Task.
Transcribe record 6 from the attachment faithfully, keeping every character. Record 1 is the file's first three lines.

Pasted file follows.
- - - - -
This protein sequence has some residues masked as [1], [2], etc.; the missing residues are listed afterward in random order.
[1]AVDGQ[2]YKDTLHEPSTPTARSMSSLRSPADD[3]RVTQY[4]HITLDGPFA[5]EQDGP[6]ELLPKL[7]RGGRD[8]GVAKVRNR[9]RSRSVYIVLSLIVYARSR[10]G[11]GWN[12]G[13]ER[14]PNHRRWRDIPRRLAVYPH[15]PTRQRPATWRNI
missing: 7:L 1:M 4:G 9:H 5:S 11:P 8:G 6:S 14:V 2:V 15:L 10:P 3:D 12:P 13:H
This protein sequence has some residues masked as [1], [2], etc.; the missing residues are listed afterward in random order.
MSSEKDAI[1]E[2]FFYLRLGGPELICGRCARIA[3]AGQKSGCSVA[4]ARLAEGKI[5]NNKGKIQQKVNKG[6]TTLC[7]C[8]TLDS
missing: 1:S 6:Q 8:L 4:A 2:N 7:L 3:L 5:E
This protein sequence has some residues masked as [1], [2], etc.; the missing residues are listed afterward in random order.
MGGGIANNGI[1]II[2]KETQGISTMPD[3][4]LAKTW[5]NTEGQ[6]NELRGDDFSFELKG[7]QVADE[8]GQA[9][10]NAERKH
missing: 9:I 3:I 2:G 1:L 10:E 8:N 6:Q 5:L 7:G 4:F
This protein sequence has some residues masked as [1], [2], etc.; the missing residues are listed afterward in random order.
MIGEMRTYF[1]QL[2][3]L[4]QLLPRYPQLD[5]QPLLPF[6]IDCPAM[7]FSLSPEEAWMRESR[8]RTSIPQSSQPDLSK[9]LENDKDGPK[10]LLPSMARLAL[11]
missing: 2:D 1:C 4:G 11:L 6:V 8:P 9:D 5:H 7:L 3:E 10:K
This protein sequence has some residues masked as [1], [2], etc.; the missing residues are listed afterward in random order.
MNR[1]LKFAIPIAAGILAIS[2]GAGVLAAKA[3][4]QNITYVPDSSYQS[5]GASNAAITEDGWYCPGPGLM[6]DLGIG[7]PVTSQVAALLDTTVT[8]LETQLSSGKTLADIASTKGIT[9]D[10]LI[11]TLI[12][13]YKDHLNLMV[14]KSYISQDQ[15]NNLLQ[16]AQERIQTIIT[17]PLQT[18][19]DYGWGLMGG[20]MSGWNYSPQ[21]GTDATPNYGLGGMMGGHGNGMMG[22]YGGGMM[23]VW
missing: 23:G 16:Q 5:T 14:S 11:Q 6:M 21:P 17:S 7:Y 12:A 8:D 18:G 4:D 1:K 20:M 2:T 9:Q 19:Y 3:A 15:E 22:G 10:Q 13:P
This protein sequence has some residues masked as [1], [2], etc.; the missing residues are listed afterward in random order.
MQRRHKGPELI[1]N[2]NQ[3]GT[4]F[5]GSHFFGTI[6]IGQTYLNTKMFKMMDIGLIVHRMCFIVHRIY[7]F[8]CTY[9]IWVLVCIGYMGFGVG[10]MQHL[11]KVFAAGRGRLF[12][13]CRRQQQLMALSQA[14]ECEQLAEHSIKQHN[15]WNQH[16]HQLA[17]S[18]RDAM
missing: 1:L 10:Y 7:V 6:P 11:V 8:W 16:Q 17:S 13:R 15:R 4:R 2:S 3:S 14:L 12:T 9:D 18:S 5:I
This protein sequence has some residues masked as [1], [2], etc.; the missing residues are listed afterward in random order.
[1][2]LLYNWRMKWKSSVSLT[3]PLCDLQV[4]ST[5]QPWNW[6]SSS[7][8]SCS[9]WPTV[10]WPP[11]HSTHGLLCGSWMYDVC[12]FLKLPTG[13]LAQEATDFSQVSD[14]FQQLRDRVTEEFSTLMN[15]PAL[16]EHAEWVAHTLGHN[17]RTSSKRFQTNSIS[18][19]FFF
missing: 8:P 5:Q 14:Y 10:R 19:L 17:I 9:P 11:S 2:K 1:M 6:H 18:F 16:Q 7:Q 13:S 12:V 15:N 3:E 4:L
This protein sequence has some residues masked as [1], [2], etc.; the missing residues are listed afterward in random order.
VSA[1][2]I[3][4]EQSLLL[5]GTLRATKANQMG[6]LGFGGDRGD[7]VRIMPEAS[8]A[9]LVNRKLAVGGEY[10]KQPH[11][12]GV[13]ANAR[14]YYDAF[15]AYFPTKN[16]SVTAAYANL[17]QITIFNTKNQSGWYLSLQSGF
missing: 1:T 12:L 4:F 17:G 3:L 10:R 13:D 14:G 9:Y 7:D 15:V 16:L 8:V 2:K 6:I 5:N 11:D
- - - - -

This protein sequence has some residues masked as [1], [2], etc.; the missing residues are listed afterward in random order.
MQRRHKGPELI[1]N[2]NQ[3]GT[4]F[5]GSHFFGTI[6]IGQTYLNTKMFKMMDIGLIVHRMCFIVHRIY[7]F[8]CTY[9]IWVLVCIGYMGFGVG[10]MQHL[11]KVFAAGRGRLF[12][13]CRRQQQLMALSQA[14]ECEQLAEHSIKQHN[15]WNQH[16]HQLA[17]S[18]RDAM
missing: 1:L 10:Y 7:V 6:P 11:V 8:W 16:Q 17:S 13:R 15:R 4:R 2:S 3:S 14:L 12:T 9:D 18:S 5:I